Ken Borland

By Ken Borland

Journalist


Proteas look to be smarter, but to still play with freedom

"We want to give the batsmen the freedom to express themselves, especially up front in the powerplay," said first ODI batting star Rassie van der Dussen.


Pink Day, the charity event raising funds for cancer research, has been hosted by the fast-paced city of Johannesburg at the Wanderers for the last 10 years and Sunday’s second ODI between South Africa and Pakistan may not have any spectators allowed, but the Proteas need to bring their usual intensity and action-packed approach in order to stay alive in the series.

The first ODI was lost on the back of a Pakistan second-wicket partnership of 177 between Babar Azam and Imam-ul-Haq. The visitors scraped to victory off the last ball of the match only because the Proteas had fought back and claimed six wickets for 85 runs ass Pakistan neared their target.

The home side did that using aggressive fast bowling led by Anrich Nortje.

ALSO READ: Captain Babar leads Pakistan to thrilling win in first ODI

The Wanderers is traditionally a haven for pace and bounce and autumn on the Highveld adds more moisture and swing into the equation as well. South Africa’s pacemen need to be smarter about exploiting the conditions more; they perhaps relied too heavily on slower balls and cutters at Centurion when an approach more in line with how they would bowl in a Test match was called for.

“The plan was to bowl more Test lengths and we started brilliantly, but as the pitch became harder and flatter it was really difficult to defend and the batsmen were able to score quite freely,” centurion Rassie van der Dussen said after the first ODI on Friday night.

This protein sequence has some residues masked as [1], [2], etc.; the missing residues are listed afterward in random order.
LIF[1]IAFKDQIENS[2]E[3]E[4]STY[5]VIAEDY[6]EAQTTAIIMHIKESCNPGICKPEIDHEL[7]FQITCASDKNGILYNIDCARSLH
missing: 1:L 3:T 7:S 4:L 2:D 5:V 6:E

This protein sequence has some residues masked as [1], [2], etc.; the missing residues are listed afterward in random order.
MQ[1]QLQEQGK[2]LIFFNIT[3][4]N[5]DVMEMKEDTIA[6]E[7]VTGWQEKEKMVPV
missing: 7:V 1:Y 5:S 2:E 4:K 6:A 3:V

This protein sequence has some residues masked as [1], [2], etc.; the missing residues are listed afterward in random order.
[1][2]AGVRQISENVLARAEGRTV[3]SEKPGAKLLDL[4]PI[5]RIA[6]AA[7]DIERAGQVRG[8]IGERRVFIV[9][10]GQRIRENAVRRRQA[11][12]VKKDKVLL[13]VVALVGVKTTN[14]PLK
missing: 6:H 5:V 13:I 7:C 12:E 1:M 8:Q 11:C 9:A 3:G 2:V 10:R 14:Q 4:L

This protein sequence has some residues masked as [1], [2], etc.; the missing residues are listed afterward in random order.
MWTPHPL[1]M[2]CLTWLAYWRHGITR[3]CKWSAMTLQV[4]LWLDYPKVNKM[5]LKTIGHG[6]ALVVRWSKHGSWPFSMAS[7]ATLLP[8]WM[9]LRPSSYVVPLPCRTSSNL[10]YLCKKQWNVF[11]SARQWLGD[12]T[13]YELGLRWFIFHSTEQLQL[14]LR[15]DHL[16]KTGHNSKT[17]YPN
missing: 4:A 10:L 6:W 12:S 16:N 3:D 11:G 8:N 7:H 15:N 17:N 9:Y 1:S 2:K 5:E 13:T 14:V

“But a lot of credit should go to the bowlers. I’ve been in a lot of situations like this on the Highveld and the team chasing gets home with five or six overs to spare.”

ALSO READ: Rassie: ‘The bowlers fought brilliantly, it just didn’t go our way 

It was a valuable toss for Pakistan to win in the first game and it was tough going for the Proteas batsmen in the first hour. But some of the strokes offered were not well-executed as South Africa slumped to 55 for four before Van der Dussen came to their rescue.

The star batsman said the shot-selection could be excused, it was just the execution that let the batsmen down, and a similarly positive approach is likely to be brought to the Wanderers.

“Quinton de Kock and Aiden Markram gave us a good start and thought that they could then take on the powerplay,” Van der Dussen said.

“In hindsight they couldn’t because the pitch was a bit more difficult to bat on than they thought. You have to assess conditions and sometimes you make mistakes. But a guy like Quinny has played like that his whole career and we’re not too worried about the batting.

“England have probably been the best ODI team over the last two years and that formula works for them, so we want to give the batsmen the freedom to express themselves, especially up front in the powerplay. Quinny is usually brilliant there but it’s the nature of cricket that you won’t have success every time. Losing three wickets in a cluster is what we don’t want to do though.”

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